* "Lawmakers promise changes to dump bad cops after APP investigation"

* Asbury Park Press editors and reporters along with several state and community leaders led a forum in mid-February at the newspaper's offices to respond to concerns raised by the series.
- Two legislators said they would push for police oversight reform in the wake of the investigation.
- State Senator Declan O'Scanlon, Jr. and Deputy Assembly Speaker Gordon Johnson of Bergen County called for reform and cultural changes within police departments to empower officers to speak up without fear of retaliation.
- It was noted that the police department had cost the state millions of dollars in settlements related to "abuse allegations involving 19 deaths, 131 bodily injuries, seven cases of sexual misconduct and dozens of other abuse issues."

* The Press also published a selection of reader responses from Facebook.
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13 hours ago
The Good Guys™

SEC Charges Theranos Founder Elizabeth Holmes With 'Elaborate, Years-Long Fraud'

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Elizabeth Holmes, founder and CEO of Theranos, speaks at the Clinton Global Initiative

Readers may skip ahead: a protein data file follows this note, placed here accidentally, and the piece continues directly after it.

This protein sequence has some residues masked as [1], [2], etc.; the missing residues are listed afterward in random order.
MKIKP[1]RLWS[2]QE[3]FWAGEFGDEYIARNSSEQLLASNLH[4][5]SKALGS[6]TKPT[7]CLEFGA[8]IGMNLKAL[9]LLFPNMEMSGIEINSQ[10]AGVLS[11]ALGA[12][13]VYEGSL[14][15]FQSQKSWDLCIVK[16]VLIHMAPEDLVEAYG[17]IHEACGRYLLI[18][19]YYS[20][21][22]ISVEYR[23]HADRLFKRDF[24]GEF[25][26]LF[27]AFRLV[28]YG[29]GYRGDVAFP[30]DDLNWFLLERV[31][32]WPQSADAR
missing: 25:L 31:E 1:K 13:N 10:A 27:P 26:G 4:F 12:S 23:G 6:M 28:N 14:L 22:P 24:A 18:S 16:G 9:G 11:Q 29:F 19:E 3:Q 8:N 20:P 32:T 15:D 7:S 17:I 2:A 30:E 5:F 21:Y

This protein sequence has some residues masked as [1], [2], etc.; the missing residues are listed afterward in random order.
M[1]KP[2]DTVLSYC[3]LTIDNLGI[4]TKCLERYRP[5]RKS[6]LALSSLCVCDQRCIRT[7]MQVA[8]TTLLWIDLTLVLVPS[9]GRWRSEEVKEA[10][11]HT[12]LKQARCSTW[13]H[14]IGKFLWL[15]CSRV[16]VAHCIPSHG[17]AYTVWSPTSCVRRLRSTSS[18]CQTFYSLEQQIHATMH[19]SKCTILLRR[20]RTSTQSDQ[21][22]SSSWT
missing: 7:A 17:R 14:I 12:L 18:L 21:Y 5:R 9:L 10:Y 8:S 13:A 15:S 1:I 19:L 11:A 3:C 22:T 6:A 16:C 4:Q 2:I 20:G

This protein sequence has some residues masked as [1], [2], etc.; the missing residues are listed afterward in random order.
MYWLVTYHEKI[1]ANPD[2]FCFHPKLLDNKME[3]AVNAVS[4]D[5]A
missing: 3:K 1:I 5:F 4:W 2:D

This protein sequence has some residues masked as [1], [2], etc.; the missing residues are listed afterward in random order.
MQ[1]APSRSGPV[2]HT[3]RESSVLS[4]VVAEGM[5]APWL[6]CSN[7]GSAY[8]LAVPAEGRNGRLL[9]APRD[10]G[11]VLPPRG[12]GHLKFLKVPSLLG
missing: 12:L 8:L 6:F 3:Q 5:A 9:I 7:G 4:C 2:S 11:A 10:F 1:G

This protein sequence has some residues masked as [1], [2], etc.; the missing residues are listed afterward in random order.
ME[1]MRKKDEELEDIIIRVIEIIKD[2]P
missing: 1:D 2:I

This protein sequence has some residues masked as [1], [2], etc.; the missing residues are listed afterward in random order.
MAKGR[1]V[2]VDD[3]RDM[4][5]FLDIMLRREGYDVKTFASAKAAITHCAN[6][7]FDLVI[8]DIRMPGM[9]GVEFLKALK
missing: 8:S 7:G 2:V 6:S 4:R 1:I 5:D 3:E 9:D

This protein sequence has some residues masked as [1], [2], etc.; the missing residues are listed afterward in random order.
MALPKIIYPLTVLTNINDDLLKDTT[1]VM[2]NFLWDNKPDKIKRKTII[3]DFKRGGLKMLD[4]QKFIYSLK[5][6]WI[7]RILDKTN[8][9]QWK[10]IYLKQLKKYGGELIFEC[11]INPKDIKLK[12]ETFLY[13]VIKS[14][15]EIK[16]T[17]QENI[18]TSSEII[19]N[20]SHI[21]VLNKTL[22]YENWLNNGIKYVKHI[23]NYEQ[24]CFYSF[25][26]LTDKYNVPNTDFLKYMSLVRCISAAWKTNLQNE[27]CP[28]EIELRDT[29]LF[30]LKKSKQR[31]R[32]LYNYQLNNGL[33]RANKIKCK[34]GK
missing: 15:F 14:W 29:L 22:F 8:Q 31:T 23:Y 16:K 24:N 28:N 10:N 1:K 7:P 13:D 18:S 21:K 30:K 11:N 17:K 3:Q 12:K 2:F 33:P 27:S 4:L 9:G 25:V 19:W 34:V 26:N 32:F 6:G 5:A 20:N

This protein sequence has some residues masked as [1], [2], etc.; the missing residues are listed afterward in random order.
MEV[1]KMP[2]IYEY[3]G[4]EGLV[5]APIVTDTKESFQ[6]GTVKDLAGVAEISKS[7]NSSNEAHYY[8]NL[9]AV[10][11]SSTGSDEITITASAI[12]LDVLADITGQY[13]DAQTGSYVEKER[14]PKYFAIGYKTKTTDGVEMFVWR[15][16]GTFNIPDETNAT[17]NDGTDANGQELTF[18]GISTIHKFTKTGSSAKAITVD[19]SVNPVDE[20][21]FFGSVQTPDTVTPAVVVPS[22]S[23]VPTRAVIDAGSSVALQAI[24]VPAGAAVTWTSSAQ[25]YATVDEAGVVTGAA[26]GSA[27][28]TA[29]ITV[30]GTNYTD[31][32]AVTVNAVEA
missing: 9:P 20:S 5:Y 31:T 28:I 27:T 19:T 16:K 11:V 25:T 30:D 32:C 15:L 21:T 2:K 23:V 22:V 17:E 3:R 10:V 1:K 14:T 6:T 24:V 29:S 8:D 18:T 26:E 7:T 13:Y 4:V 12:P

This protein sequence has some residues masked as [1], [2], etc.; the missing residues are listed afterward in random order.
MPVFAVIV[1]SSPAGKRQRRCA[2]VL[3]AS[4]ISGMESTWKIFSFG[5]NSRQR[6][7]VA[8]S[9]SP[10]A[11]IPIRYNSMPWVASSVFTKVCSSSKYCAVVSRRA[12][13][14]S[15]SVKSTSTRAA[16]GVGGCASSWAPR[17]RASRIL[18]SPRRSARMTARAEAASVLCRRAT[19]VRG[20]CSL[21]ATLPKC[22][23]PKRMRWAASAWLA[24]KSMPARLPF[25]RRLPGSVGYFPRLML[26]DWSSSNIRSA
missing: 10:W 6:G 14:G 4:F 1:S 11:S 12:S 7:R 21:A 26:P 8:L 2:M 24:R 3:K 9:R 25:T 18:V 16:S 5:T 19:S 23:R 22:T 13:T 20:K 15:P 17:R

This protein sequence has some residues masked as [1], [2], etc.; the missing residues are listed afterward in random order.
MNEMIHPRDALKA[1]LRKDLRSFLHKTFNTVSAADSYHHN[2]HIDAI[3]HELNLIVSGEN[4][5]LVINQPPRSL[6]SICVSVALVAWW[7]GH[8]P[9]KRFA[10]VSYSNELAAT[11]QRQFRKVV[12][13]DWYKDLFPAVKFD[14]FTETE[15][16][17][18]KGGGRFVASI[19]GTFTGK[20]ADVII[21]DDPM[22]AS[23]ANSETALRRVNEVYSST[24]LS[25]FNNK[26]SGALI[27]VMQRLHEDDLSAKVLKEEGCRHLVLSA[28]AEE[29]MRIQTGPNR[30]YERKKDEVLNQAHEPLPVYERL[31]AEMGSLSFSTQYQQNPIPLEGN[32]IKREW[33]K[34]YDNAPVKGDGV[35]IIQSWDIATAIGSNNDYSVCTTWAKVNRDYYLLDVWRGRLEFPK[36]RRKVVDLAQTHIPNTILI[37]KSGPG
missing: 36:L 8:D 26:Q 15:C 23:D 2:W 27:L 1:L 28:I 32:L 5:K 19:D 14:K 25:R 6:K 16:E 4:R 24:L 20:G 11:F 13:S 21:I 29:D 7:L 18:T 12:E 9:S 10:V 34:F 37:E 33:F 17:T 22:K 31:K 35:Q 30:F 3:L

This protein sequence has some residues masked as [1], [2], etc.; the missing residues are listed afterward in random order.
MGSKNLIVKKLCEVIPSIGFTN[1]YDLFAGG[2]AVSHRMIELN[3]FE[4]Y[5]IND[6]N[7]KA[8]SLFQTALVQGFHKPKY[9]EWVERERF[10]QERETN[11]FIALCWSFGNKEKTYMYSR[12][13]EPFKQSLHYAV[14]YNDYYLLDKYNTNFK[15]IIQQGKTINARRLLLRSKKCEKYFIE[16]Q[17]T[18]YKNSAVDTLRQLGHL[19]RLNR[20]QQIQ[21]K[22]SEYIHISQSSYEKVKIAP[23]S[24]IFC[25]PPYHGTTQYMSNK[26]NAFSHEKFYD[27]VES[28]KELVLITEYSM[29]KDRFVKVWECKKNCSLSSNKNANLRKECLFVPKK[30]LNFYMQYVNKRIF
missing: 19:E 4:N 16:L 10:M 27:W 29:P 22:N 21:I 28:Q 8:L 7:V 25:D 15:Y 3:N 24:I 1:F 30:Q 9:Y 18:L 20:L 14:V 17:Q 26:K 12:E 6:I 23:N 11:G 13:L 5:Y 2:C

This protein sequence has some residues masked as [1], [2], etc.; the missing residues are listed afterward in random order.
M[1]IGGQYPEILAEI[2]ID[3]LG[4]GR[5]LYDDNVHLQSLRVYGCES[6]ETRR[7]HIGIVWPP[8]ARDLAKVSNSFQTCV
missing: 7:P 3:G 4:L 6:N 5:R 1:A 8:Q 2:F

Holmes and Theranos promised to revolutionize blood testing. The SEC says they raised $700 million by making "false statements about the company's technology, business, and financial performance."

(Image credit: Andrew Burton/Getty Images)

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19 hours ago
I'd love to know the exact percentage of her fine vs the money she made (and/or spent) during this "years-long fraud", especially compared to the percentage paid in fines and fees vs the cost of a candy bar someone was caught stealing.
9 hours ago
I don't have the full figures but she took a modest-for-ceo salary, "billions" in stock and apparently never sold any of it. Very strange.

Everything You Wanted to Know About the Nazi Side Piece Trailer Park Brawl That Broke Up a Hate Group


One of America’s most powerful and prominent white supremacist organizations appears to have disbanded after an incident that included a Walmart police surrender, a Nazi being choked to sleep in a trailer park and a white supremacist love triangle reminiscent of a special two-part episode of Cheaters.


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19 hours ago
I assume Pence rushed home to try and get all of this smoothed out.
1 day ago
It all began Monday in an Indiana trailer park. (Of course, I’ll give you a minute to find a chair, because any story that starts with “It all began in an Indiana trailer park” is going to be good.)
Washington, DC

iPhone Wireless Phone Charging Comes at a Cost: Your Battery

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Sasha Lekach:

Kingsley-Hughes determined — based on Apple’s claim that an iPhone battery is “designed to retain up to 80 percent of its original capacity at 500 complete charge cycles” — that his phone would hit 500 charges in about a year and a half. Most phones are expected to keep a charge at 80 percent for two or three years of use.